We are not spending the money required. Neither are the Water Companies.

    We need to stop blaming Brexit for everything. Who cares whether it is EU Laws or UK Laws that we are failing to meet?

    Well that I suppose is one interpretation of the article.
  • Options
    EssexphilEssexphil Member Posts: 8,346
    HAYSIE said:

    Essexphil said:

    More blaming Brexit for our failures. Forget the Headline-and read the article.

    We had terrible water quality while we were in the EU. And, in news that will surprise no-one, we still do.

    The EU has Laws in relation to this. And-guess what? So do we. The Environment Act. As mentioned in the article.

    We are not spending the money required. Neither are the Water Companies.

    We need to stop blaming Brexit for everything. Who cares whether it is EU Laws or UK Laws that we are failing to meet?

    Well that I suppose is one interpretation of the article.
    You remind me of a German HR Professional I once worked with.

    She loved the UK. But delighted in poking fun at our attitude to the EU.

    Her point was that it is always the British who are up in arms about this EU law, and that EU law. And railing against everything-as though the UK was the only country that mattered.

    She always loved the German approach. Which was to always publicly defend every EU law. While quietly ignoring any that didn't suit...:)
  • Options
    HAYSIEHAYSIE Member Posts: 33,193
    edited May 9
    Essexphil said:

    HAYSIE said:

    Essexphil said:

    More blaming Brexit for our failures. Forget the Headline-and read the article.

    We had terrible water quality while we were in the EU. And, in news that will surprise no-one, we still do.

    The EU has Laws in relation to this. And-guess what? So do we. The Environment Act. As mentioned in the article.

    We are not spending the money required. Neither are the Water Companies.

    We need to stop blaming Brexit for everything. Who cares whether it is EU Laws or UK Laws that we are failing to meet?

    Well that I suppose is one interpretation of the article.
    You remind me of a German HR Professional I once worked with.

    She loved the UK. But delighted in poking fun at our attitude to the EU.

    Her point was that it is always the British who are up in arms about this EU law, and that EU law. And railing against everything-as though the UK was the only country that mattered.

    She always loved the German approach. Which was to always publicly defend every EU law. While quietly ignoring any that didn't suit...:)
    My Grandad was German.
    This another view.


    The Guardian previously revealed that ministers planned to stop assessing waterways under the WFD and were instead using a new, as--yet-undisclosed methodology, which campaigners fear will not be as rigorous.

    Charles Watson, the founder of the water campaign group River Action, said, “Today’s OEP’s assessment makes grim reading for our rivers and is a damning vote of no confidence in Defra’s and the EA’s ability to deliver on their statutory objectives to bring the majority of our water bodies to ‘good’ ecological condition by 2027.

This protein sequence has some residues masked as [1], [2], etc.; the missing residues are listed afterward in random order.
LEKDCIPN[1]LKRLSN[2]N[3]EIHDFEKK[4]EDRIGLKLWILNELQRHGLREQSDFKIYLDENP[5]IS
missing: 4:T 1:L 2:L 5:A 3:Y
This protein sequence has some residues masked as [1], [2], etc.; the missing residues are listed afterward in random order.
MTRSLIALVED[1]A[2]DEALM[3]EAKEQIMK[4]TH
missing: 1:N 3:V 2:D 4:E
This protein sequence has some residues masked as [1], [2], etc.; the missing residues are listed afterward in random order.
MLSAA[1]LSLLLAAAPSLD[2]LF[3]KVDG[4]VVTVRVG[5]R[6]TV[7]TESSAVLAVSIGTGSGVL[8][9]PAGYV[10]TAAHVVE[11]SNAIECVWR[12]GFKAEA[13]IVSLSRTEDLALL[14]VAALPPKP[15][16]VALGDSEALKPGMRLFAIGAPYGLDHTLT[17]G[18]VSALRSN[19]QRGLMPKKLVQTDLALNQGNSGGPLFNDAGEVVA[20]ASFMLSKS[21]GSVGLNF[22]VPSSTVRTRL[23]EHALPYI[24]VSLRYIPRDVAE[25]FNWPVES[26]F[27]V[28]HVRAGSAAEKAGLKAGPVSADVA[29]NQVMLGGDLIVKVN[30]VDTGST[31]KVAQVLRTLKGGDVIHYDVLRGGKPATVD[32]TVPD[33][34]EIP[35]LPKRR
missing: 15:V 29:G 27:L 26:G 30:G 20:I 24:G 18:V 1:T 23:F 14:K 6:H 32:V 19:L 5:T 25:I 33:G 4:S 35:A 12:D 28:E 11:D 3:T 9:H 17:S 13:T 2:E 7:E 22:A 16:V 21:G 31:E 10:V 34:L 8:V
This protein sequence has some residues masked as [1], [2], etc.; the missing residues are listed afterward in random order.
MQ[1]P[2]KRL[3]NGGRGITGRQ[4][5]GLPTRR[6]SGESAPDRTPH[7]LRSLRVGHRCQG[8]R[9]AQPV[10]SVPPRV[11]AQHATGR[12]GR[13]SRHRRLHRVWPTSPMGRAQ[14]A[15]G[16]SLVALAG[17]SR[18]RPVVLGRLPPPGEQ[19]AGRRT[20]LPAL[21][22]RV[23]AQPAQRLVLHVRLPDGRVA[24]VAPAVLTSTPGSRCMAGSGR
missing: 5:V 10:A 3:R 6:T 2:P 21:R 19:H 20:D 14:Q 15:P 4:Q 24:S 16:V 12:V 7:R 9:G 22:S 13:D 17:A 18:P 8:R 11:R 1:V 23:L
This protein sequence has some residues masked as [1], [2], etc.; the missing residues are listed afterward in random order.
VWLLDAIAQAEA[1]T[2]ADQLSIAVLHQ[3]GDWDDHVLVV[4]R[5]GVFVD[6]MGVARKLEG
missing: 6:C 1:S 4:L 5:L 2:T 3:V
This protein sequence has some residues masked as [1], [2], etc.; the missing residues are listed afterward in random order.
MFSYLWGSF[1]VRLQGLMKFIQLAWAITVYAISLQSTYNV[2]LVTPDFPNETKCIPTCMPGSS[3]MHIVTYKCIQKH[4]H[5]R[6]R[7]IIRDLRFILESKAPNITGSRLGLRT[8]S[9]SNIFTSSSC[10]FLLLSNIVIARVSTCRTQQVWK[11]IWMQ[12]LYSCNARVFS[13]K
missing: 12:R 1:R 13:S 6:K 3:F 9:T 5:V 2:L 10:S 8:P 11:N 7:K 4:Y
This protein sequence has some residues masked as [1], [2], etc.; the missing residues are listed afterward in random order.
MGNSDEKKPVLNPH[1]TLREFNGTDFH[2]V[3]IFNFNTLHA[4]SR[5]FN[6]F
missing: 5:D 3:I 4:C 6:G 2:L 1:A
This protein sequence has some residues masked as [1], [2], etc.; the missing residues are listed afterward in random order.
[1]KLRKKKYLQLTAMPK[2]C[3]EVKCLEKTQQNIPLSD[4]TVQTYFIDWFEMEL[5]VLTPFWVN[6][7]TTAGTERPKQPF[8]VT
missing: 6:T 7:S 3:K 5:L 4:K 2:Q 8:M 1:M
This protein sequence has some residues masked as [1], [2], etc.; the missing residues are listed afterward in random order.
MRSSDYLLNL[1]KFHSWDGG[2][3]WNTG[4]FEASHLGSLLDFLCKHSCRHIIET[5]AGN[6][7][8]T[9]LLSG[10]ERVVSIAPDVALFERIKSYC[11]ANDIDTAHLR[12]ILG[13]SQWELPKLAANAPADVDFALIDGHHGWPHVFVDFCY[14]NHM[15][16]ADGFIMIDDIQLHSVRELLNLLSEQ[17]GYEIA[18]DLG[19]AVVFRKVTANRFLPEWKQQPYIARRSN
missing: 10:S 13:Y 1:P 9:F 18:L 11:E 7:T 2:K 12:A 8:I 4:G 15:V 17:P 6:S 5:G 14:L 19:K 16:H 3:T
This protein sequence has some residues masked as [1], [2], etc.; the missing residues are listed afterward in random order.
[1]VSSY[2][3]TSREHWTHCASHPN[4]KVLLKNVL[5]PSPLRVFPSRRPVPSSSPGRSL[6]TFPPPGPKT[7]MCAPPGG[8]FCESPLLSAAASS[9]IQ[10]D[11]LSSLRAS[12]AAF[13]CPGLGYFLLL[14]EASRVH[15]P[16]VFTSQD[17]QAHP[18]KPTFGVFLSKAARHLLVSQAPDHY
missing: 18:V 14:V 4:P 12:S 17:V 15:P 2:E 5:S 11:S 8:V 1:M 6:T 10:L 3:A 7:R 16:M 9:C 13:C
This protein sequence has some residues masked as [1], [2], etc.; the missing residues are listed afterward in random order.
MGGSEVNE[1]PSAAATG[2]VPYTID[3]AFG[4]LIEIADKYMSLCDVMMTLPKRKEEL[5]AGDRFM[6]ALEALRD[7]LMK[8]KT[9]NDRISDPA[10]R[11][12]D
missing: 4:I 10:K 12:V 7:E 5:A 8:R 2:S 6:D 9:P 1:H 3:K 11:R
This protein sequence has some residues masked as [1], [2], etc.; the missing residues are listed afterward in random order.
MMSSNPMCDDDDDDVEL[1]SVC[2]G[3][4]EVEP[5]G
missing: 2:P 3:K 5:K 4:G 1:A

“With almost all our rivers failing ecologically, it is shocking to read the OEP’s conclusion that current government plans are clearly woefully inadequate to address this environmental crisis.

    “We fully echo the OEP’s demands that the secretary of state pulls put his finger out and takes urgent action to develop additional, specific, time bound and fully funded measures to address the dire condition of our rivers”.

    This seems to be the governments bs response.

    “We fully echo the OEP’s demands that the secretary of state pulls put his finger out and takes urgent action to develop additional, specific, time bound and fully funded measures to address the dire condition of our rivers”.

    A government spokesperson said: “We welcome this report’s recommendations to go further and will consider them in detail.

    “We are confident that the river basin management plans are compliant with the current regulations and we have already committed to reforming these plans and delivering tailored long-term proposals to improve all water bodies in England.

    “This is alongside our work to fast-track investment and hold water companies more accountable – including consulting on a ban on bonuses and bringing in a fourfold increase in inspections.”

    Yawn.


    Have you seen The Shield?
  • Options
    EssexphilEssexphil Member Posts: 8,346
    edited May 9
    No.

    Is it a political programme?

    Much like football, I am only allowed to watch them when my Wife is not in the room. Quite apart from the fact that she hates politics, she thinks I get a bit ranty...
  • Options
    HAYSIEHAYSIE Member Posts: 33,193
    Essexphil said:

    No.

    Is it a political programme?

    Much like football, I am only allowed to watch them when my Wife is not in the room. Quite apart from the fact that she hates politics, she thinks I get a bit ranty...

    No, have a look at the trailer on the other thread.
  • Options
    TheEdge949TheEdge949 Member Posts: 5,437
    Well my home river, The Trent, now boasts Trout, Grayling and Barbel. Three species that the river could not support when I was growing up.

    I guess some rivers have experienced an improvement in water quality.

    Something that was impossible as part of the EU. :D:D
  • Options
    HAYSIEHAYSIE Member Posts: 33,193

    Well my home river, The Trent, now boasts Trout, Grayling and Barbel. Three species that the river could not support when I was growing up.

    I guess some rivers have experienced an improvement in water quality.

    Something that was impossible as part of the EU. :D:D